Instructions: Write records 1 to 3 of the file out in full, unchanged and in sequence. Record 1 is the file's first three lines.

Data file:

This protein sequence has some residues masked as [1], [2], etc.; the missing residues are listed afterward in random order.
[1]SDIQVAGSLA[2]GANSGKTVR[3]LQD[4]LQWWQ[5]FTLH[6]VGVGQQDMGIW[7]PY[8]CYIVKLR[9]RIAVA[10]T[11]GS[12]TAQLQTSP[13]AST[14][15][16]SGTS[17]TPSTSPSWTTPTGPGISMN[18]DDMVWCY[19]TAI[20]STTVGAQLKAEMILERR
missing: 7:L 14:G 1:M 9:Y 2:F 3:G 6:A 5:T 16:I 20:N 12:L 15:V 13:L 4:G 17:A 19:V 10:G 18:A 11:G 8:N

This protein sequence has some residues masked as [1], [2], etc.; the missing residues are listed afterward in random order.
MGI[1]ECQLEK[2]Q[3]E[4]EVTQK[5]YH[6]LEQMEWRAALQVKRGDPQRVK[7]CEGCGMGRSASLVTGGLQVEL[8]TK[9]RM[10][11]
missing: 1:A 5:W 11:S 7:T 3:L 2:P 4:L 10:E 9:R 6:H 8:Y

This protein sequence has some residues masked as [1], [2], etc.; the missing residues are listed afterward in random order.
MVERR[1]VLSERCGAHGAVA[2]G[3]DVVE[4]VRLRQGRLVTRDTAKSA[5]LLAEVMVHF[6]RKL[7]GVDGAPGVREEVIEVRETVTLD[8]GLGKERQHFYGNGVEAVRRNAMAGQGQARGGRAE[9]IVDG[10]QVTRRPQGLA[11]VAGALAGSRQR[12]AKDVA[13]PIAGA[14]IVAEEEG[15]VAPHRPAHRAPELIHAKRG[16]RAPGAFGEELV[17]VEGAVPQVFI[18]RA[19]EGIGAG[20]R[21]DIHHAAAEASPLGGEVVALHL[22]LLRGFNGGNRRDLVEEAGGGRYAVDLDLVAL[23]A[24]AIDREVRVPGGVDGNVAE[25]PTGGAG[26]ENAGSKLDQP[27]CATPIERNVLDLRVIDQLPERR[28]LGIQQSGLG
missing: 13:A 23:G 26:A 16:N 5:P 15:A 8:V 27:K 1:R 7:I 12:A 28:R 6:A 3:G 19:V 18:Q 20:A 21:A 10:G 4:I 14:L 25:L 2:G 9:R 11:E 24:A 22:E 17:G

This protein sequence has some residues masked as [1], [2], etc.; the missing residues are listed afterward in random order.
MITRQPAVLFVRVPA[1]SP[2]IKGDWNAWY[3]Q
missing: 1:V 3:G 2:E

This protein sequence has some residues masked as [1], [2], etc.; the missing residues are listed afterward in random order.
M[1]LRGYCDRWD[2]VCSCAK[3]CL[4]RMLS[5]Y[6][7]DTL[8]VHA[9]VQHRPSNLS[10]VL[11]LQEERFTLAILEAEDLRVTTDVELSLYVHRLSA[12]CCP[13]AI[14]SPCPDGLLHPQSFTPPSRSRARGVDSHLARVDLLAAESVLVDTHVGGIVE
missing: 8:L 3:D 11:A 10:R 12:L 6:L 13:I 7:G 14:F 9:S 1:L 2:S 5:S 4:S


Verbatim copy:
This protein sequence has some residues masked as [1], [2], etc.; the missing residues are listed afterward in random order.
[1]SDIQVAGSLA[2]GANSGKTVR[3]LQD[4]LQWWQ[5]FTLH[6]VGVGQQDMGIW[7]PY[8]CYIVKLR[9]RIAVA[10]T[11]GS[12]TAQLQTSP[13]AST[14][15][16]SGTS[17]TPSTSPSWTTPTGPGISMN[18]DDMVWCY[19]TAI[20]STTVGAQLKAEMILERR
missing: 7:L 14:G 1:M 9:Y 2:F 3:G 6:A 5:T 16:I 20:N 12:L 15:V 13:L 4:G 17:A 19:V 10:G 18:A 11:G 8:N

This protein sequence has some residues masked as [1], [2], etc.; the missing residues are listed afterward in random order.
MGI[1]ECQLEK[2]Q[3]E[4]EVTQK[5]YH[6]LEQMEWRAALQVKRGDPQRVK[7]CEGCGMGRSASLVTGGLQVEL[8]TK[9]RM[10][11]
missing: 1:A 5:W 11:S 7:T 3:L 2:P 4:L 10:E 9:R 6:H 8:Y

This protein sequence has some residues masked as [1], [2], etc.; the missing residues are listed afterward in random order.
MVERR[1]VLSERCGAHGAVA[2]G[3]DVVE[4]VRLRQGRLVTRDTAKSA[5]LLAEVMVHF[6]RKL[7]GVDGAPGVREEVIEVRETVTLD[8]GLGKERQHFYGNGVEAVRRNAMAGQGQARGGRAE[9]IVDG[10]QVTRRPQGLA[11]VAGALAGSRQR[12]AKDVA[13]PIAGA[14]IVAEEEG[15]VAPHRPAHRAPELIHAKRG[16]RAPGAFGEELV[17]VEGAVPQVFI[18]RA[19]EGIGAG[20]R[21]DIHHAAAEASPLGGEVVALHL[22]LLRGFNGGNRRDLVEEAGGGRYAVDLDLVAL[23]A[24]AIDREVRVPGGVDGNVAE[25]PTGGAG[26]ENAGSKLDQP[27]CATPIERNVLDLRVIDQLPERR[28]LGIQQSGLG
missing: 13:A 23:G 26:A 16:N 5:P 15:A 8:V 27:K 1:R 7:I 12:A 28:R 6:A 3:G 19:V 18:Q 20:A 21:A 10:G 4:I 14:L 25:L 2:G 9:R 11:E 24:A 22:E 17:G